It’s hard to give thoughts without revealing spoilers so let me just say that I still love the twist in this book, and I found the writing style to be perfect for a thriller.  It’s a book that really curled my toes, and I’m glad it exists and has become so popular, and I’m looking forward to reading more Gillian Flynn this year.
Full Review

Woman in short wedding dress and black boots holds a sword. A dog in a bow tie is nearby.
My Big Fat Demon Slayer Wedding

By: Angie Fox
Publication Date: 2013
Publisher: Indie, Self-Published
Genre: Urban Fantasy
Themes: weddings are hell but lifetime partnership is amazing
Summary:
Lizzie Brown, once preschool teacher turned demon slayer, is extremely excited to be marrying her true love, Dimitri Kallinikos, who just so happens to also be a magical shape-changing griffin.  And she’s also fine with letting her adoptive mother run the whole show, even though her mother wants to make the wedding into a week-long event.  She’s not so ok with having to tell her mother about being a demon slayer, though. Or about integrating her mother’s posh southern lady lifestyle with her recently discovered blood-related grandmother’s biker witch gang.  She’s pleasantly surprised that her mother found a goth-style mansion to rent for the wedding.  Maybe the magical and the non-magical can integrate fairly well, after all.  But then it becomes evident that someone in the wedding is trying to kill her.  Plus, they find demonic images around the property….
Current Thoughts:
I read this right after I got engaged, so I was in just the right frame of mind for an urban fantasy featuring a wedding.  But even if I hadn’t just gotten engaged before reading it, I still would have loved it.  This book knocks it out of the park with everything that makes urban fantasy delightful.  A normal event kicked up a notch by fantastical characters and happenings.  It also communicates the odd combination of the horror that is wedding planning and the pure joy that is finding your lifelong partner.  Plus it’s hilarious and romantic.
Full Review

A woman's jawline and neck are viewed through a shattered glass.
Still Missing

By: Chevy Stevens
Publication Date: 2010
Publisher: St. Martin’s Press
Genre: Thriller, Contemporary
Themes:  be careful who you trust, hope and healing
Summary:
Annie O’Sullivan extremely forcefully declares in her first therapy session that she doesn’t want her therapist to talk back to her; she just wants her to listen.  And so, through multiple sessions, she slowly finds a safe space to recount her horrible abduction from an open house she was running as an up-and-rising realtor, her year spent as the prisoner of her abductor, and of her struggles both to deal with her PTSD now that she’s free again and to deal with the investigation into her abduction.
Current Thoughts:
This book features a realistic depiction of PTSD plus it scared the pants off of me.  Still does if I think about it too much.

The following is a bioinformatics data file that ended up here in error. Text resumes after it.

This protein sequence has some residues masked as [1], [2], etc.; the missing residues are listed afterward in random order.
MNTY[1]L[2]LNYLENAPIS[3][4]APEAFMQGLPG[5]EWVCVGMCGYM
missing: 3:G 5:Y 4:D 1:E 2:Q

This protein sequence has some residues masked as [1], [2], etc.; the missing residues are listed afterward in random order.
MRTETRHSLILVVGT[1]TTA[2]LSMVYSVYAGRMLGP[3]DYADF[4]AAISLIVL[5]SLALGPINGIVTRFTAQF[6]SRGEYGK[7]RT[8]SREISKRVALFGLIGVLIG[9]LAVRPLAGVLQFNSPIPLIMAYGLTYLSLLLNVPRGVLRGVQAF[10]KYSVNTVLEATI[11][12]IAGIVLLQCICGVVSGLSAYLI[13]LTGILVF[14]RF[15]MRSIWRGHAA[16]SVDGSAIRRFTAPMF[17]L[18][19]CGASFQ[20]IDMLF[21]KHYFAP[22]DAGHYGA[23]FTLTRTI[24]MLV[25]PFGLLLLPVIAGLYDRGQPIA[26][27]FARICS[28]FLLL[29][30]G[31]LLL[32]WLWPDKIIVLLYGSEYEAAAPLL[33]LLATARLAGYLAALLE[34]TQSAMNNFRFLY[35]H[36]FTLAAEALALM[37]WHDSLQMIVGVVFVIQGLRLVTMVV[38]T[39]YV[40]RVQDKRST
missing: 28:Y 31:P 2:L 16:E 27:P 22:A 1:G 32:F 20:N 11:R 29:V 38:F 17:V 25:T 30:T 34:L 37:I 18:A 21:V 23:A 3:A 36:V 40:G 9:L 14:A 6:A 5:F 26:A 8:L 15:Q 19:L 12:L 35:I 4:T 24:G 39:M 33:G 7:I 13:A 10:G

Full Review

A sunset near tropical trees and a mountain range
A Thousand Lives: The Untold Story of Hope, Deception, and Survival at Jonestown

By: Julia Scheeres
Publication Date: 2011
Publisher: Free Press
Genre: Nonfiction – History
Themes: understanding a tragedy, when spirituality goes awry
Summary:
On November 18, 1978, 918 people, mostly Americans, died on a commune named Jonestown and on a nearby airstrip in Guyana.  The world came to know this event as that time that crazy cult committed mass suicide by drinking poisoned Kool-Aid.  However, that belief is full of inaccuracies.  Scheeres traces the origins of Jonestown, starting with its leader, Jim Jones, and his Christian church in Indiana, tracing its development into the People’s Temple in California, and then into Jonestown in Guyana.  Multiple members’ life stories are traced as well, including information from their family members who, perplexed, watched their families give everything over to Jones.
Current Thoughts:
I am so glad I read this.  I feel so much more informed and knowledgeable about Jonestown.  It’s sad to me that the cultural myth of Jonestown is so different from what actually happened, particularly with regards to the mass suicide, when in many cases it was murder not suicide. This book presents an event that would be easy to brush off as “those people were just crazy” in a way that humanizes it and makes it more real.
Full Review

2014 Reading Stats!

January 3, 2015 2 comments

Every year, I wrap up the old year and start the new one here on the blog with a look back at my reading stats.  You can see my stats for the years 2009, 2010, 2011, 2012, and 2013 by clicking on the years.

Total books read: 66
Average books read per month: 5.5
Month most read: September with 9
Month least read: Tie between August, June, and April with 4 each